At Issels®, our cancer immunotherapy programs are tailored to fit a patient’s specific needs. Scientist have identified an immune profile that could lead to improved methods of determining which patients may benefit from treatment.
Building a Team of “Allies”
While T cells in the immune system are equipped to fight tumors, cancer cells frequently neutralize them by triggering the response that shuts T cells down. Checkpoint inhibitors are a form of immunotherapy that counteracts the process, enabling T cells to resume their job of attacking cancer cells.
Matthew “Max” Krummel, PhD, a leader in the field of immunotherapy, explains why his team broadened their focus to include other immune cells. They studied every type of cell in tumors to determine which ones could also activate T cells, forming a community of “allies.”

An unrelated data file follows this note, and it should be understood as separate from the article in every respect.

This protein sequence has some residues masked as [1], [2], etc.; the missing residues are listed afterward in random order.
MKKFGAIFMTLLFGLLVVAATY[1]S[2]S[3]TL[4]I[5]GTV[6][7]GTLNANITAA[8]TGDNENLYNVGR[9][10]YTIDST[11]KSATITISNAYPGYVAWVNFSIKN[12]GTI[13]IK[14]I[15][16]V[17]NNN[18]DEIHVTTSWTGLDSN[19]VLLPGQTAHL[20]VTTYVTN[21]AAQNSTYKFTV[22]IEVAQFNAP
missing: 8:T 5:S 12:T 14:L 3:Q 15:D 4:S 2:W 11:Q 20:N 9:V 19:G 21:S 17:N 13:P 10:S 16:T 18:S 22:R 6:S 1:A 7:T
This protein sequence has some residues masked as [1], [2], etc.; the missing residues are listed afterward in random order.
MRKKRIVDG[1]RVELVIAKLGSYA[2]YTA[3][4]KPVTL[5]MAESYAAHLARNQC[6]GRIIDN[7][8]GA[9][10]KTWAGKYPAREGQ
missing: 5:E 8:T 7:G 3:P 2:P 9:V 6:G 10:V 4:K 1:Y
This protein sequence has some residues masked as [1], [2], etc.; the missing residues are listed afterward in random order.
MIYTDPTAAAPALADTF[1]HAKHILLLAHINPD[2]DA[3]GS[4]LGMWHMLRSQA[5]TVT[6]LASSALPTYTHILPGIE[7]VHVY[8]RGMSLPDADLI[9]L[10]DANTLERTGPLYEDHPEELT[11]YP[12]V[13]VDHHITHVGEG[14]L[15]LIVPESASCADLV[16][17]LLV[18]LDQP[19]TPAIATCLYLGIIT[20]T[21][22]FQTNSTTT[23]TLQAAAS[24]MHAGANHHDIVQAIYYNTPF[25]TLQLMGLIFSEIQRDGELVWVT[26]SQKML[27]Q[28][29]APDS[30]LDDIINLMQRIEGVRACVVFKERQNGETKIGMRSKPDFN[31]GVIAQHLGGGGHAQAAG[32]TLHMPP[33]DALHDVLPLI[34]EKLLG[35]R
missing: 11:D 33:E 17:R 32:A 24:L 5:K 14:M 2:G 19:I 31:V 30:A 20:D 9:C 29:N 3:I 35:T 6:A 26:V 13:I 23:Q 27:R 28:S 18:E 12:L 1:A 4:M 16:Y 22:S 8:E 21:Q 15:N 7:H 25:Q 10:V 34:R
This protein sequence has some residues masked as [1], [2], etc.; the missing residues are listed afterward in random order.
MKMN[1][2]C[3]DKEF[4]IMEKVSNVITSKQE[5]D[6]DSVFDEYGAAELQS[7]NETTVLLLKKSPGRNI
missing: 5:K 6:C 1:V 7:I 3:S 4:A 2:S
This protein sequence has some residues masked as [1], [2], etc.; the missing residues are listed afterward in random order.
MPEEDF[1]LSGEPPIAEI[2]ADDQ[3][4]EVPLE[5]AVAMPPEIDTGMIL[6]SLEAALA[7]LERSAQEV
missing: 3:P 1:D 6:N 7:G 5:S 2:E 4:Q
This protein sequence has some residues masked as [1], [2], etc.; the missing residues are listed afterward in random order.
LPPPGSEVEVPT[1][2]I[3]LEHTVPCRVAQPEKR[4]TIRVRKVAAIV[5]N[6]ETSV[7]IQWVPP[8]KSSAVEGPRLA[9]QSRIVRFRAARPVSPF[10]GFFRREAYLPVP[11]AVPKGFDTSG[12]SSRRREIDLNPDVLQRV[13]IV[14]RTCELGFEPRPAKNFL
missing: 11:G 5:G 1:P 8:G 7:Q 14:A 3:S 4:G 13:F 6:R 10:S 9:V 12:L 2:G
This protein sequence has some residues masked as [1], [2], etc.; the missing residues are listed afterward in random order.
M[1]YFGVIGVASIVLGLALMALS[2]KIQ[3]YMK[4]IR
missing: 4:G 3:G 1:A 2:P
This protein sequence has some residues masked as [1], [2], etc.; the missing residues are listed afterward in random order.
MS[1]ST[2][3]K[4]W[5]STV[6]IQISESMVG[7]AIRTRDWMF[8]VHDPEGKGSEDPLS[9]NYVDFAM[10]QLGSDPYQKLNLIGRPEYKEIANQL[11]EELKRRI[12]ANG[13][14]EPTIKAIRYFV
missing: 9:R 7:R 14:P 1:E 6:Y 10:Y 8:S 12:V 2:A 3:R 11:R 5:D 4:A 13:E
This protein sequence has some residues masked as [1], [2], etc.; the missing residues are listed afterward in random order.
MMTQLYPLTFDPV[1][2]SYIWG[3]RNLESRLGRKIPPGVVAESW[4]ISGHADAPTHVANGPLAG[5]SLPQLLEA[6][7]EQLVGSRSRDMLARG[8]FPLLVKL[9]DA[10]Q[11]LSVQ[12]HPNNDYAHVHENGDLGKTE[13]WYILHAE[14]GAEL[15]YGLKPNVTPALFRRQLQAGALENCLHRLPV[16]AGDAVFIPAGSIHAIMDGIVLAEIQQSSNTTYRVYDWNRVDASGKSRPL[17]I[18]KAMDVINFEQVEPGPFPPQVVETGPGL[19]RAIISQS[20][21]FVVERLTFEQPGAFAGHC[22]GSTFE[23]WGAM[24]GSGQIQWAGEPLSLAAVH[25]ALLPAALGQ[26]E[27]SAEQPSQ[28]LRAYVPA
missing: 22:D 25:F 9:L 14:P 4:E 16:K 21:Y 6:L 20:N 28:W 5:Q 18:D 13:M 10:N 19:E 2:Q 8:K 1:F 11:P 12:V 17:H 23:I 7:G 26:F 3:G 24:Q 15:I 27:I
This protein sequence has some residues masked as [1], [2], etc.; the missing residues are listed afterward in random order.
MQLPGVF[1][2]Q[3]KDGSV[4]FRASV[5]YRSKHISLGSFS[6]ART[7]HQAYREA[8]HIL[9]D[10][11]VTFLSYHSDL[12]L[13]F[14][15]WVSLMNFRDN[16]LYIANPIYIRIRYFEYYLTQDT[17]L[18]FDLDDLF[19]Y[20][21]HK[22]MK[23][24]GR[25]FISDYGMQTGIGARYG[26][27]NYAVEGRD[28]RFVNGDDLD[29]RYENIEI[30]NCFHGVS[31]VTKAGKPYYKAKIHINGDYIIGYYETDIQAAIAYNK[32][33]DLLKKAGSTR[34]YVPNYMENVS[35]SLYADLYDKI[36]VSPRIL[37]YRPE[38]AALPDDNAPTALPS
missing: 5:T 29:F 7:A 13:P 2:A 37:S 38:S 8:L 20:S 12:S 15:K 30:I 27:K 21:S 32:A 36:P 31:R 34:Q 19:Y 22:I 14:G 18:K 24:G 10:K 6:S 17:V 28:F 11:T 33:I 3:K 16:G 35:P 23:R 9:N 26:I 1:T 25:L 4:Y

Boosting the T Cell Immune Response
Krummel, a member of the UCSF Helen Diller Family Comprehensive Cancer Center, led his team in identifying a special class of dendritic cell, which they refer to as stimulatory dendritic cells, or SDCs. In subsequent studies, they found that both mice and humans with tumors had a poor response to checkpoint inhibitors if they lacked SDCs.
The research team went on to explore why different patients have different SDC levels. They discovered a direct correlation between levels of a specific cytokine, expressed by natural killer cells, and levels of SDC.
Kevin Barry, PhD and leader of the latest study, said the results hold promising implications for two applications. NK cells and SDCs could be used as biomarkers to predict successful immunotherapy, while increasing NK cell levels in other patients could improve their response to treatment.
State-of-the-Art Cancer Immunotherapy